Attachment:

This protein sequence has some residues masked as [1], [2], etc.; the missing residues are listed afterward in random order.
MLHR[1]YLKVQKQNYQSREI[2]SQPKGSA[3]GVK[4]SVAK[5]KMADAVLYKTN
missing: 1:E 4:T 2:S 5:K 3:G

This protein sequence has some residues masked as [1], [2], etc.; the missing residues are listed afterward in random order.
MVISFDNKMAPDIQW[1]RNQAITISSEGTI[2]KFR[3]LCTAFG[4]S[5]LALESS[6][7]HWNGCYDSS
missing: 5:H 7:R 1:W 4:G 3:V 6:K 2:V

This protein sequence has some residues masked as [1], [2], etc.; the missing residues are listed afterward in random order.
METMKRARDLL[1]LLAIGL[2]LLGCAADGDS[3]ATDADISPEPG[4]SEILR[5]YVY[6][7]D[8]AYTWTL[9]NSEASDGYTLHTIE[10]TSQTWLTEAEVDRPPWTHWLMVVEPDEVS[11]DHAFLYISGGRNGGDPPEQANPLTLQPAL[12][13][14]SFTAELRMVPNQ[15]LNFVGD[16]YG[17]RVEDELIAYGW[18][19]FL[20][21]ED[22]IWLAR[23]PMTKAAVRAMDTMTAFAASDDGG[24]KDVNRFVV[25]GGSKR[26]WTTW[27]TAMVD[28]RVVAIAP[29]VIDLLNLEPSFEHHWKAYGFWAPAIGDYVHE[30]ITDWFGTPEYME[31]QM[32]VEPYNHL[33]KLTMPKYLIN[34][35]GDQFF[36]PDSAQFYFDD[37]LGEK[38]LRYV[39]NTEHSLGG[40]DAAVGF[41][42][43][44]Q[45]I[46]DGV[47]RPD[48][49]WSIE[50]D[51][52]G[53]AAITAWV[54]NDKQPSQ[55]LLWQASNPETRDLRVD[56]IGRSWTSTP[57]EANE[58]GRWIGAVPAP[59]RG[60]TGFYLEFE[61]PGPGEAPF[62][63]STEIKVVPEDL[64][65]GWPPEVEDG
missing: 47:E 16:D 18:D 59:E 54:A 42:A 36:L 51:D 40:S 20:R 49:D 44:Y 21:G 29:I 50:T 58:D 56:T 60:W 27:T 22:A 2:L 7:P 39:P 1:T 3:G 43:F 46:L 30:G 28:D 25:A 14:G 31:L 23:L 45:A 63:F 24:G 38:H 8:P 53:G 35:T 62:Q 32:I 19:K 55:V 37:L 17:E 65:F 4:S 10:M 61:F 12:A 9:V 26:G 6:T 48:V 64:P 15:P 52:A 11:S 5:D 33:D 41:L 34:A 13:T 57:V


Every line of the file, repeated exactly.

This protein sequence has some residues masked as [1], [2], etc.; the missing residues are listed afterward in random order.
MLHR[1]YLKVQKQNYQSREI[2]SQPKGSA[3]GVK[4]SVAK[5]KMADAVLYKTN
missing: 1:E 4:T 2:S 5:K 3:G

This protein sequence has some residues masked as [1], [2], etc.; the missing residues are listed afterward in random order.
MVISFDNKMAPDIQW[1]RNQAITISSEGTI[2]KFR[3]LCTAFG[4]S[5]LALESS[6][7]HWNGCYDSS
missing: 5:H 7:R 1:W 4:G 3:V 6:K 2:V

This protein sequence has some residues masked as [1], [2], etc.; the missing residues are listed afterward in random order.
METMKRARDLL[1]LLAIGL[2]LLGCAADGDS[3]ATDADISPEPG[4]SEILR[5]YVY[6][7]D[8]AYTWTL[9]NSEASDGYTLHTIE[10]TSQTWLTEAEVDRPPWTHWLMVVEPDEVS[11]DHAFLYISGGRNGGDPPEQANPLTLQPAL[12][13][14]SFTAELRMVPNQ[15]LNFVGD[16]YG[17]RVEDELIAYGW[18][19]FL[20][21]ED[22]IWLAR[23]PMTKAAVRAMDTMTAFAASDDGG[24]KDVNRFVV[25]GGSKR[26]WTTW[27]TAMVD[28]RVVAIAP[29]VIDLLNLEPSFEHHWKAYGFWAPAIGDYVHE[30]ITDWFGTPEYME[31]QM[32]VEPYNHL[33]KLTMPKYLIN[34][35]GDQFF[36]PDSAQFYFDD[37]LGEK[38]LRYV[39]NTEHSLGG[40]DAAVGF[41][42][43][44]Q[45]I[46]DGV[47]RPD[48][49]WSIE[50]D[51][52]G[53]AAITAWV[54]NDKQPSQ[55]LLWQASNPETRDLRVD[56]IGRSWTSTP[57]EANE[58]GRWIGAVPAP[59]RG[60]TGFYLEFE[61]PGPGEAPF[62][63]STEIKVVPEDL[64][65]GWPPEVEDG
missing: 47:E 16:D 18:D 59:E 54:A 42:A 36:L 51:D 40:S 20:R 49:D 44:Y 21:G 29:I 50:T 58:D 56:T 60:W 27:T 22:A 2:L 7:P 39:P 1:T 3:G 43:F 46:L 30:G 28:D 25:A 14:G 31:L 23:L 45:A 63:F 24:G 38:H 8:P 53:G 35:T 62:Q 32:I 19:K 55:V 37:L 17:E 65:F 4:S 10:M 61:F 12:A 9:V 26:G 6:T 48:V 64:P 15:P 52:A 11:S 5:D 33:D 41:L 34:A 13:T 57:V